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I'm trying to create a bash script to setup my development environment. The script is running as root but I get the error line 11: ln: command not found

#!/bin/bash
#Require script to run as root - doesn't work - syntax error in conditional expression: unexpected token `;'
#if [[ $(/usr/bin/id -u) -ne 0]]; then
#       echo "Script must be run as root";
#       exit;
#fi

#PHPMyAdmin
PATH="/etc/apache2/sites-available/phpmyadmin.local";
if [ ! -a PATH ]; then
        ln -s /home/user/Ubuntu\ One/htdocs/vhosts/phpmyadmin.local PATH;
        a2ensite phpmyadmin.local;
fi
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1  
Other problems: [ ! -a PATH ] should be [ ! -a $PATH ] -- or, better yet, [ ! -a "$PATH" ]. (Or whatever you decide to rename it to.) You don't need a semicolon at the end of each line. And in the commented-out section at the top, add a space between the 0 and the ]]; as it is, 0]] is parsed as a single word. –  Keith Thompson Jun 29 '13 at 6:04

2 Answers 2

up vote 1 down vote accepted

PATH tells the shell where to look for commands. In your case, it looks for ln somewhere in /etc and predictably doesn't find it there.

You should use a different name.

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3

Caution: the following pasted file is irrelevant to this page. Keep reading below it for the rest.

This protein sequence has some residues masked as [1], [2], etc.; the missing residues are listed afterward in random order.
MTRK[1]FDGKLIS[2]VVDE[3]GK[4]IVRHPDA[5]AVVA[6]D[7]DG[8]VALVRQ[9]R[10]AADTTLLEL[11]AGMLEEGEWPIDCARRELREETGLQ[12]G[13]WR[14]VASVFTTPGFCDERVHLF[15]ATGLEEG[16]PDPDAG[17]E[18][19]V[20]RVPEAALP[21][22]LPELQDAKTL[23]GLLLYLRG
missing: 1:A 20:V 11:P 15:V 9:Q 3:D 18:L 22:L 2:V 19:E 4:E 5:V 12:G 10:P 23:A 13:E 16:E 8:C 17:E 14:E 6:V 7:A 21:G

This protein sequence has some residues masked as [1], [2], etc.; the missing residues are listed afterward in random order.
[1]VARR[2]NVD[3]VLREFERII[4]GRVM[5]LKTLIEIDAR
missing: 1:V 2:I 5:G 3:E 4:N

This is why it's a good idea to use lowercase (or mixed case) variable names in shell scripts -- there are a number of all-caps variable names with special meanings, and it's easy to clobber one you're not aware of. –  Gordon Davisson Jun 29 '13 at 2:49
PATH=...

Congratulations, you've clobbered how the shell finds commands. Don't do that.

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Thanks... this was my first bash script, so I had no idea ^_^ –  Webnet Jun 29 '13 at 2:06
    
To be picky: PATH not only alter how the shell finds command, but how execvp find commands -and execvp(3) is used by a lot of software, outside of the shell, to run other programs. –  Basile Starynkevitch Jun 29 '13 at 6:11
    
read also tldp.org/LDP/abs/html –  Basile Starynkevitch Jun 29 '13 at 20:59

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